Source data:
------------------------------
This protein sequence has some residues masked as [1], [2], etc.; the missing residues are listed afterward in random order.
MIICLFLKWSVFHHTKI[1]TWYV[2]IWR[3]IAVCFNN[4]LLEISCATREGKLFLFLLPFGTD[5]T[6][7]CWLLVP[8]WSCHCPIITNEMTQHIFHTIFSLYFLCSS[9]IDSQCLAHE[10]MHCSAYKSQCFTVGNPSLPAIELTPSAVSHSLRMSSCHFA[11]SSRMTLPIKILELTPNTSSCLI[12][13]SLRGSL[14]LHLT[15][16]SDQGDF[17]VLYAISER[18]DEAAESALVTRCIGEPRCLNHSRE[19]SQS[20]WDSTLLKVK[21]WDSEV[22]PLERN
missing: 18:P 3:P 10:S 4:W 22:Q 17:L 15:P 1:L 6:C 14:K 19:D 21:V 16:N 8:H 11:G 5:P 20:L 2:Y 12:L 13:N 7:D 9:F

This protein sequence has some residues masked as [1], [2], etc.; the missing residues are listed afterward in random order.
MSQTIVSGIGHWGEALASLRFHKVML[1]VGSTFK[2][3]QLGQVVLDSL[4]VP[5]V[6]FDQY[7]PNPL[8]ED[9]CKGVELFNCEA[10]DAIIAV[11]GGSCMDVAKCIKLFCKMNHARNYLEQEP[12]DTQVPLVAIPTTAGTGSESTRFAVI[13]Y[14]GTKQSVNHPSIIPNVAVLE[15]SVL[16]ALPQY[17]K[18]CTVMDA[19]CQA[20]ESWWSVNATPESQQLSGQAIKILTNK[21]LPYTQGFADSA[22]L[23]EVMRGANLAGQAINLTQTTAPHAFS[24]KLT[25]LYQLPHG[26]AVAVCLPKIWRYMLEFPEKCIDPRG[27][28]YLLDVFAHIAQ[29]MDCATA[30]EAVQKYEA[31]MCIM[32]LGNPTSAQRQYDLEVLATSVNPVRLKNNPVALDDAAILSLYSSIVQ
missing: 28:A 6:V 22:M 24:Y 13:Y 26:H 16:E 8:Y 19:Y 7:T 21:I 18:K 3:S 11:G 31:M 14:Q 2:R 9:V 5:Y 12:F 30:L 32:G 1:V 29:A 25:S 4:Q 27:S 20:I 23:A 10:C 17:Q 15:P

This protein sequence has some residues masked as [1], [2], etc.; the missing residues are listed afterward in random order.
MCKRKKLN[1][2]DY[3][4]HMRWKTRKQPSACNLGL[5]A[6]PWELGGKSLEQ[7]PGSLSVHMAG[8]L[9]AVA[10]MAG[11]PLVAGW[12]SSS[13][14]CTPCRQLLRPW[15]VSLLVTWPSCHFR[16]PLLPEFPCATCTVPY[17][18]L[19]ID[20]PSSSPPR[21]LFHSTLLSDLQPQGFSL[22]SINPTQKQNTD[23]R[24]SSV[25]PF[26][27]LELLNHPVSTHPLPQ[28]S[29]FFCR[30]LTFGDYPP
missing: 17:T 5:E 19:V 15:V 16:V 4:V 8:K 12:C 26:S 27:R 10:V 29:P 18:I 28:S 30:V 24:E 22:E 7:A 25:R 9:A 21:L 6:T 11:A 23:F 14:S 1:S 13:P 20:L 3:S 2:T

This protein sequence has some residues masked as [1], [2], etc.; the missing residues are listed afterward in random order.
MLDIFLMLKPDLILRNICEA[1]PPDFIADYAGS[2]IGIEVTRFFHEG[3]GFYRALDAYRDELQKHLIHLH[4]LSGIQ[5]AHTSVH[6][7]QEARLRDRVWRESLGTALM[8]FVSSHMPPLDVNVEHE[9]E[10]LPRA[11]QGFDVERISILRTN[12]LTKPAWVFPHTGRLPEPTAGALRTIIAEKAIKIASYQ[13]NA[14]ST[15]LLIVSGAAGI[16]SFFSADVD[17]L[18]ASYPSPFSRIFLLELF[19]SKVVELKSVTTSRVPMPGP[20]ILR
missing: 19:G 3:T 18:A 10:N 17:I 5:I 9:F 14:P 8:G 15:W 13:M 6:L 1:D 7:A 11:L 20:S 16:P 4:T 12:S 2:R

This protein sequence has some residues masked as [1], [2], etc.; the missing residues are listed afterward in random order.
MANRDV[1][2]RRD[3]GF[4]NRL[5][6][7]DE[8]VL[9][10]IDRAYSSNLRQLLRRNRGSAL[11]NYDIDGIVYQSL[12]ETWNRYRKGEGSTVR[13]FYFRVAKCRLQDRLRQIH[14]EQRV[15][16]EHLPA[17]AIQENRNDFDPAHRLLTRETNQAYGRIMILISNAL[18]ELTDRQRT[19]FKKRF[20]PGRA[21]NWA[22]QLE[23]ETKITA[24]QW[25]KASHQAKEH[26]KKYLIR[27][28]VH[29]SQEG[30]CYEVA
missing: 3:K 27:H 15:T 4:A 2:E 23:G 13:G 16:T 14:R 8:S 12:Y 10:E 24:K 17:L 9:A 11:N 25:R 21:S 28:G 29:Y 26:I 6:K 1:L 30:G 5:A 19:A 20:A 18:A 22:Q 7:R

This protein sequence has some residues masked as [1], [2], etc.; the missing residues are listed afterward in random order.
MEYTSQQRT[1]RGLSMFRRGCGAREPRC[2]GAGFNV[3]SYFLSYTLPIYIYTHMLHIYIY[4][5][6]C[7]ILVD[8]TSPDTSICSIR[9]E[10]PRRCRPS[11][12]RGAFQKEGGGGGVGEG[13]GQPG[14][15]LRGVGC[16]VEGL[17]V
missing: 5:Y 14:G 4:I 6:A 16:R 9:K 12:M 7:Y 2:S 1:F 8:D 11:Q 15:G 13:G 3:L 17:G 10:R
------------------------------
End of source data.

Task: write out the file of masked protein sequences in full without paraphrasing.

This protein sequence has some residues masked as [1], [2], etc.; the missing residues are listed afterward in random order.
MIICLFLKWSVFHHTKI[1]TWYV[2]IWR[3]IAVCFNN[4]LLEISCATREGKLFLFLLPFGTD[5]T[6][7]CWLLVP[8]WSCHCPIITNEMTQHIFHTIFSLYFLCSS[9]IDSQCLAHE[10]MHCSAYKSQCFTVGNPSLPAIELTPSAVSHSLRMSSCHFA[11]SSRMTLPIKILELTPNTSSCLI[12][13]SLRGSL[14]LHLT[15][16]SDQGDF[17]VLYAISER[18]DEAAESALVTRCIGEPRCLNHSRE[19]SQS[20]WDSTLLKVK[21]WDSEV[22]PLERN
missing: 18:P 3:P 10:S 4:W 22:Q 17:L 15:P 1:L 6:C 14:K 19:D 21:V 16:N 8:H 11:G 5:P 20:L 2:Y 12:L 13:N 7:D 9:F

This protein sequence has some residues masked as [1], [2], etc.; the missing residues are listed afterward in random order.
MSQTIVSGIGHWGEALASLRFHKVML[1]VGSTFK[2][3]QLGQVVLDSL[4]VP[5]V[6]FDQY[7]PNPL[8]ED[9]CKGVELFNCEA[10]DAIIAV[11]GGSCMDVAKCIKLFCKMNHARNYLEQEP[12]DTQVPLVAIPTTAGTGSESTRFAVI[13]Y[14]GTKQSVNHPSIIPNVAVLE[15]SVL[16]ALPQY[17]K[18]CTVMDA[19]CQA[20]ESWWSVNATPESQQLSGQAIKILTNK[21]LPYTQGFADSA[22]L[23]EVMRGANLAGQAINLTQTTAPHAFS[24]KLT[25]LYQLPHG[26]AVAVCLPKIWRYMLEFPEKCIDPRG[27][28]YLLDVFAHIAQ[29]MDCATA[30]EAVQKYEA[31]MCIM[32]LGNPTSAQRQYDLEVLATSVNPVRLKNNPVALDDAAILSLYSSIVQ
missing: 28:A 6:V 22:M 24:Y 13:Y 26:H 16:E 8:Y 19:Y 7:T 21:I 18:K 3:S 11:G 31:M 14:Q 2:R 9:V 5:Y 12:F 30:L 32:G 1:V 29:A 25:S 4:Q 27:S 20:I 23:A 10:C 17:Q 15:P

This protein sequence has some residues masked as [1], [2], etc.; the missing residues are listed afterward in random order.
MCKRKKLN[1][2]DY[3][4]HMRWKTRKQPSACNLGL[5]A[6]PWELGGKSLEQ[7]PGSLSVHMAG[8]L[9]AVA[10]MAG[11]PLVAGW[12]SSS[13][14]CTPCRQLLRPW[15]VSLLVTWPSCHFR[16]PLLPEFPCATCTVPY[17][18]L[19]ID[20]PSSSPPR[21]LFHSTLLSDLQPQGFSL[22]SINPTQKQNTD[23]R[24]SSV[25]PF[26][27]LELLNHPVSTHPLPQ[28]S[29]FFCR[30]LTFGDYPP
missing: 17:T 5:E 19:V 15:V 16:V 4:V 8:K 12:C 26:S 27:R 10:V 29:P 18:I 28:S 30:V 24:E 22:E 7:A 25:R 9:A 21:L 6:T 11:A 23:F 14:S 1:S 13:P 20:L 3:S 2:T

This protein sequence has some residues masked as [1], [2], etc.; the missing residues are listed afterward in random order.
MLDIFLMLKPDLILRNICEA[1]PPDFIADYAGS[2]IGIEVTRFFHEG[3]GFYRALDAYRDELQKHLIHLH[4]LSGIQ[5]AHTSVH[6][7]QEARLRDRVWRESLGTALM[8]FVSSHMPPLDVNVEHE[9]E[10]LPRA[11]QGFDVERISILRTN[12]LTKPAWVFPHTGRLPEPTAGALRTIIAEKAIKIASYQ[13]NA[14]ST[15]LLIVSGAAGI[16]SFFSADVD[17]L[18]ASYPSPFSRIFLLELF[19]SKVVELKSVTTSRVPMPGP[20]ILR
missing: 19:G 3:T 18:A 10:N 17:I 5:I 9:F 14:P 8:G 15:W 13:M 6:L 1:D 7:A 11:L 20:S 16:P 4:T 12:S 2:R

This protein sequence has some residues masked as [1], [2], etc.; the missing residues are listed afterward in random order.
MANRDV[1][2]RRD[3]GF[4]NRL[5][6][7]DE[8]VL[9][10]IDRAYSSNLRQLLRRNRGSAL[11]NYDIDGIVYQSL[12]ETWNRYRKGEGSTVR[13]FYFRVAKCRLQDRLRQIH[14]EQRV[15][16]EHLPA[17]AIQENRNDFDPAHRLLTRETNQAYGRIMILISNAL[18]ELTDRQRT[19]FKKRF[20]PGRA[21]NWA[22]QLE[23]ETKITA[24]QW[25]KASHQAKEH[26]KKYLIR[27][28]VH[29]SQEG[30]CYEVA
missing: 3:K 27:H 15:T 4:A 2:E 23:G 13:G 16:T 14:R 8:S 12:Y 10:E 24:K 17:L 9:A 11:N 25:R 21:S 28:G 29:Y 26:I 6:K 1:L 30:G 5:A 19:A 20:A 18:A 22:Q 7:R

This protein sequence has some residues masked as [1], [2], etc.; the missing residues are listed afterward in random order.
MEYTSQQRT[1]RGLSMFRRGCGAREPRC[2]GAGFNV[3]SYFLSYTLPIYIYTHMLHIYIY[4][5][6]C[7]ILVD[8]TSPDTSICSIR[9]E[10]PRRCRPS[11][12]RGAFQKEGGGGGVGEG[13]GQPG[14][15]LRGVGC[16]VEGL[17]V
missing: 5:Y 14:G 4:I 6:A 16:R 9:K 12:M 7:Y 2:S 1:F 8:D 11:Q 15:G 13:G 3:L 17:G 10:R